To make it, first scrape corn kernels from 8 ears of corn and place them in a bowl. In a big cast iron pot, heat some 7th taste ancho chili olive oil and sauté ½ sweet onion (chopped), ½ green bell pepper (chopped), 1 clove garlic (crushed) and 1 fresh tomato (chopped). Then, add the corn kernels to the pot and season it with 1 teaspoon brown sugar, ½ teaspoon cayenne pepper and sea salt and freshly ground black pepper to taste. Stir well and and simmer with the cover about 20-30 minutes until the corns turn tender.

This braised corn, tomato and pepper dish, a fusion food originated in New Orleans under the influence of French Acadians and Native Americans, is so simple yet so good! The sweet, buttery, peppery taste is as gentle and harmonious as New Orleans’ sweet jazz melodies filling the narrow French alleys in the moonlight. It will melt in your mouth like butter, while perfectly accompanying your summer BBQ. Enjoy the recipe and happy cooking on the 4th of July!

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Cactus Mushroom Rigatoni

When I was studying for my master’s in the middle of the Arizona desert, we had an unusual “accident” one night. A very drunk classmate of mine, who had drunk tons of alcohol and was desperately searching for a toilet, quite happily finally found one and sat down to use it. Unfortunately, the cactus he sat on made for a very poor toilet, and a trip to the hospital. Imagine hundreds of sharp thorns stuck on your butt. Just thinking about it has made me ache for a long time. That fear of pointy cactus, however, recently turned into my new fascination. A co-worker of mine from Mexico brought a sautéed cactus for lunch, and I got to taste a spoonful of it. The lemony flavor and cucumbery texture of the cactus totally marveled me. I never expected something that can be so very hurtful can be so astonishingly delightful. That evening I went to a Mexican grocery store after work and picked up some cactus to cook. And, that night a delicious cactus mushroom rigatoni came out of my California kitchen. Refreshing and hearty, it is a great one pot meal you and your family will love very much this Summer.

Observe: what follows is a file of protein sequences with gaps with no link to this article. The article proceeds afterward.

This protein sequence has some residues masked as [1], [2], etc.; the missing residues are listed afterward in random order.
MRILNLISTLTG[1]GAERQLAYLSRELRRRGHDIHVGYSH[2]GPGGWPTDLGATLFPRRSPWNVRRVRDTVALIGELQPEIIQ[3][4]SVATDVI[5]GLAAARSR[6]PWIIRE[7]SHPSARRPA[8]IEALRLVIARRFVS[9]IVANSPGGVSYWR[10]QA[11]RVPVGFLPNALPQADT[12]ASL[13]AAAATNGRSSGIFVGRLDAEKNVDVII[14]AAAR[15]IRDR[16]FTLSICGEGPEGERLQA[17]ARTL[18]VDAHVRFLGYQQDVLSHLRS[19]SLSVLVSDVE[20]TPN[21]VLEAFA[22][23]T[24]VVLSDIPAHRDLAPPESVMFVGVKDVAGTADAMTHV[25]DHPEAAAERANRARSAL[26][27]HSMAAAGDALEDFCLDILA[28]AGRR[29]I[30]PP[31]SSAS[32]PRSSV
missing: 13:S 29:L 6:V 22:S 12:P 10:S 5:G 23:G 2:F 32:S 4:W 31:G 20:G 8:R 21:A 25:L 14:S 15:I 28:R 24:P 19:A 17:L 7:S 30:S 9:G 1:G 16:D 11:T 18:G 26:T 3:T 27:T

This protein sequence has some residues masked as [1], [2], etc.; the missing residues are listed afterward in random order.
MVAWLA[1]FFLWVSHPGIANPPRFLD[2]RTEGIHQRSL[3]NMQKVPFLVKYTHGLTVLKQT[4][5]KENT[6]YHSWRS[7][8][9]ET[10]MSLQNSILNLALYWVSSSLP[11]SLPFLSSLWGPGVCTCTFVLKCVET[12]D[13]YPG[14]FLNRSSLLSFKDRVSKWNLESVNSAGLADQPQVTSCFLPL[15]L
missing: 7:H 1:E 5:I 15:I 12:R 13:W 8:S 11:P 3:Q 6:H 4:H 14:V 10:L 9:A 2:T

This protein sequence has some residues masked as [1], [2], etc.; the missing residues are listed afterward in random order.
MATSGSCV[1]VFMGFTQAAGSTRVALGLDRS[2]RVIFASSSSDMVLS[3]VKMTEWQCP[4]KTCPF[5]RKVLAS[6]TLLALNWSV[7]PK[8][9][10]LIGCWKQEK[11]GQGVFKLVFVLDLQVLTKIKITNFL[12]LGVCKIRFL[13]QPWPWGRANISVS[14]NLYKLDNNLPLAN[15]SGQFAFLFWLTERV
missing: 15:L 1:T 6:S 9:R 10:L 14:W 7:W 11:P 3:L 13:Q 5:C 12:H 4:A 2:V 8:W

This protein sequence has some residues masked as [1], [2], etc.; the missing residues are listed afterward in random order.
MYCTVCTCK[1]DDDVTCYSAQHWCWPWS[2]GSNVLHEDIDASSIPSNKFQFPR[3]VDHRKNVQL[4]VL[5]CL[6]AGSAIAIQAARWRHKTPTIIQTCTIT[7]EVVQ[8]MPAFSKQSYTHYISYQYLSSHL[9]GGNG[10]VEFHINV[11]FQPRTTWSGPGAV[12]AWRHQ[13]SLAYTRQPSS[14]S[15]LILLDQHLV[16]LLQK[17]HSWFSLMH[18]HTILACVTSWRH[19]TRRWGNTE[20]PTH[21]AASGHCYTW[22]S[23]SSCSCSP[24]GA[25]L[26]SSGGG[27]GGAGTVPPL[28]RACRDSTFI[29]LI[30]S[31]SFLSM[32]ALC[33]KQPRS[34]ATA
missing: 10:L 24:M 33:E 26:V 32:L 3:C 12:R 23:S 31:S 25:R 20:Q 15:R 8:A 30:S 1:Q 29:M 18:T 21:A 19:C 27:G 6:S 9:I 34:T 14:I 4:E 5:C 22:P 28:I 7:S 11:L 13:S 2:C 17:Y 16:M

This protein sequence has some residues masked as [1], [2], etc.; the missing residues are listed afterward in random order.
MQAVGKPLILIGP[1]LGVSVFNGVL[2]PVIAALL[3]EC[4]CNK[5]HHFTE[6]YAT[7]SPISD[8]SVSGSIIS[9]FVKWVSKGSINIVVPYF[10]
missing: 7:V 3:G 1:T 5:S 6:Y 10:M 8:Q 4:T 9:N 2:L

To start, heat some of my mushroom olive oil in a pot and sauté 1 onion (chopped), 4 garlic cloves (crushed), 1 green chili (chopped), 1-2 large cactus (cleaned & chopped into bite sizes) and 2 portobello mushrooms (cleaned & chopped into bite sizes). Then, add 1 tomatillo (chopped) and 3 roma tomatoes (chopped) to the pot. Next, pour 4 cups of chicken stock and bring it to boil. Then, add 5-6 sprigs of cilantro, a corn cob (cut into half) and 30-40 pieces of rigatoni to the pot and season with a dash of anise seeds and some sea salt to taste. Lastly, simmer with cover until the rigatoni turns tender. Before serving, sprinkle some fresh cilantro and drizzle some of my ancho chili olive oil.

This riganoti is sumptuously delicious. It soaks in the tasty broth filled with flavors of earthiness, smokiness, sourness, spiciness and herbaceousness. A spoonful of the meaty mushroom and the crunchy cactus together balances each other so beautifully like “ying” and “yang” both in their textures and in their flavors. How irresistibly refreshing it is to bite into acidic tomatillo and cactus deliciously blended with smoky, fruity ancho chili olive oil and earthy, buttery mushroom olive oil. Enjoy this recipe on a balmy sunny day this Summer. Happy cooking!

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Sautéd Watermelon Rinds with Tequila & Ancho Chili Olive Oil

Many years ago I had a roommate named Lisa in Berkeley. Lisa, who grew up in a simple Mid-Western society, believed in living with “as little waste as possible”. I found her way of living very inspiring. Under her influence, I started recycling everything and using food compost, instead of filling up my garbage bags. Her practicality and frugality also taught me to get rid of “unnecessary” things that would clog up the house, as well as creatively reuse things I would normally throw away. Last April, while visiting the Amish village in Pennsylvania, I discovered that the Amish, who also embraced the philosophy of “no waste in life” like Lisa did, were pickling watermelon rinds to eat. Until that visit, I had no idea that watermelon rinds were not only edible but also had great nutrients. I couldn’t wait to try making something interesting with the watermelon rinds when I return to California.